Future Ryder Cup looks to the Manor born for Adare

Rory McIlroy among stars to praise revamped course after major re-design

Rory McIlroy  in action  at Adare Manor for the launch of the 2020 JP McManus Pro-Am on Friday. Photograph: Morgan Treacy/Inpho

Rory McIlroy in action at Adare Manor for the launch of the 2020 JP McManus Pro-Am on Friday. Photograph: Morgan Treacy/Inpho

 

Rory McIlroy didn’t have a Green Jacket, unfortunately. But this wasn’t about regrets at missing out on that precious fashion item at the Masters; on a gloriously sunny day at Adare Manor, the four-time Major champion brought his prodigious driving to officially open the re-designed course by the River Maigue and to provide a glimpse of what lies ahead in the coming years when the venue will test the world’s elite.

In 2020, the JP McManus Pro-Am tournament – with an ambition of raising over €40 million for charitable and sporting causes in the south-west – will take place and perhaps serve as a test-run of sorts for a possible staging of the 2026 Ryder Cup, a venue for which has yet to be decided.

This year’s Ryder Cup will staged in Paris in September, with the next one in Europe scheduled for Italy in 2022. With construction work yet to start on the proposed Marco Simone course in Rome, there had been talk on tour of Gleneagles or Adare Manor possibly coming in as a replacement venue.

However, Keith Pelley, the chief executive of the PGA European Tour, who attended Friday’s JP McManus Pro-Am launch – which featured a match between McIlroy and Paul McGinley against Pádraig Harrington and Shane Lowry – refuted any suggestion of the match not taking place in Italy as scheduled: “I’m not sure where that rumour has come from. Italy have been wonderful partners to date, we’re now in the finalising stage of determining the design led by European Golf Design.”

Adare Manor, though, is a realistic candidate venue to play host to the Ryder Cup in 2026. The resort owner JP McManus said: “we have put our name in the hat, we’d love to have it. I think we have the facilities to host it . . . it is every golf course owner’s hope to get the Ryder Cup. I am sure it will cost plenty. I would like to bring it to Ireland, like to bring it to Limerick, like to have it in Adare and give the whole south-west a boost.”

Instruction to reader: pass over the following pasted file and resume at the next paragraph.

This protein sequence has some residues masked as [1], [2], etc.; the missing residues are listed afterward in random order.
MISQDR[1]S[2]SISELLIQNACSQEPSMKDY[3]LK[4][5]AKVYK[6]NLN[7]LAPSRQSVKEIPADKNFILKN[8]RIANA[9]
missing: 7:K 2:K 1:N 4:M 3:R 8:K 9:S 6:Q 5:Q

Former Ryder Cup captain McGinley – who is on the board of the European Tour – knows the process that must be followed. “First, and most important, it is an Irish bid. It is not a JP McManus bid, it is a bid we need to get the government onside,” said McGinley.

“The government have indicated they will support it, which is very important in any country, like Italy, where it will be in a few years time; France where it is this year. I think we are on the right track and fingers crossed it would be a great venue showcasing Ireland. Nothing is ever simple, not just straightforward off you go, there is huge competition out there.”

Munster players Rory Scannell and Chris Farrell at the launch of the JP McManus Pro-Am at Adare Manor on Friday. Photograph: Morgan Treacy/Inpho
Munster players Rory Scannell and Chris Farrell at the launch of the JP McManus Pro-Am at Adare Manor on Friday. Photograph: Morgan Treacy/Inpho

The process to determine the venue for 2026 won’t officially start until after this year’s Ryder Cup in Paris.

“I think we have fiduciary responsibility to consider all options and what’s best for the European Tour and for the Ryder Cup . . . after this Ryder Cup, we’ll look at our options. We have fiduciary responsibility to our board, players and fans and to the world of golf to chose the best venue for the most iconic event in the world,” said Pelley, who also said that prospective venues would need to be “tested and trialled”.

The JP McManus Pro-Am event – which will be held on July 6th-7th, 2020, running up to the British Open at Royal St George’s – will fit that bill, while it is feasible that the DDF Irish Open could also break away from its seaside links agenda to perhaps return to Adare Manor in 2021 or 2022.

McIlroy – who has acted as tournament host for the Irish Open, a role he will share in turns going forward with McGinley, Harrington, Darren Clarke and Graeme McDowell – said: “I have been a big advocate for the Irish Open to be staged on a links golf course, and I feel that is very important at that time of the year, but if I were to make an exception to that rule this would be the place where it would go, [especially] given that Adare Manor is a potential Ryder Cup venue.”

Certainly, those spectators who attended the charity match involving the four Irish professionals were given a taste of what the future holds: in glorious conditions, the fourball better-ball teams shot scores of 68, four under, to share the €500,000 purse for charity. Lowry donated his to Temple Street Children’s hospitals, the others to their charitable foundations.

And there is a piece of advice from Pro-Am host McManus to those wishing to attend the event in July 2020. “Get your ticket early, there is a limit to the number we can let in,” he said. Over 80,000 fans attended the last hosting of the Pro-Am in 2010.

Tickets – in the form of a specially designed golf caps – are now on sale from www.jpmcmanusproam.com

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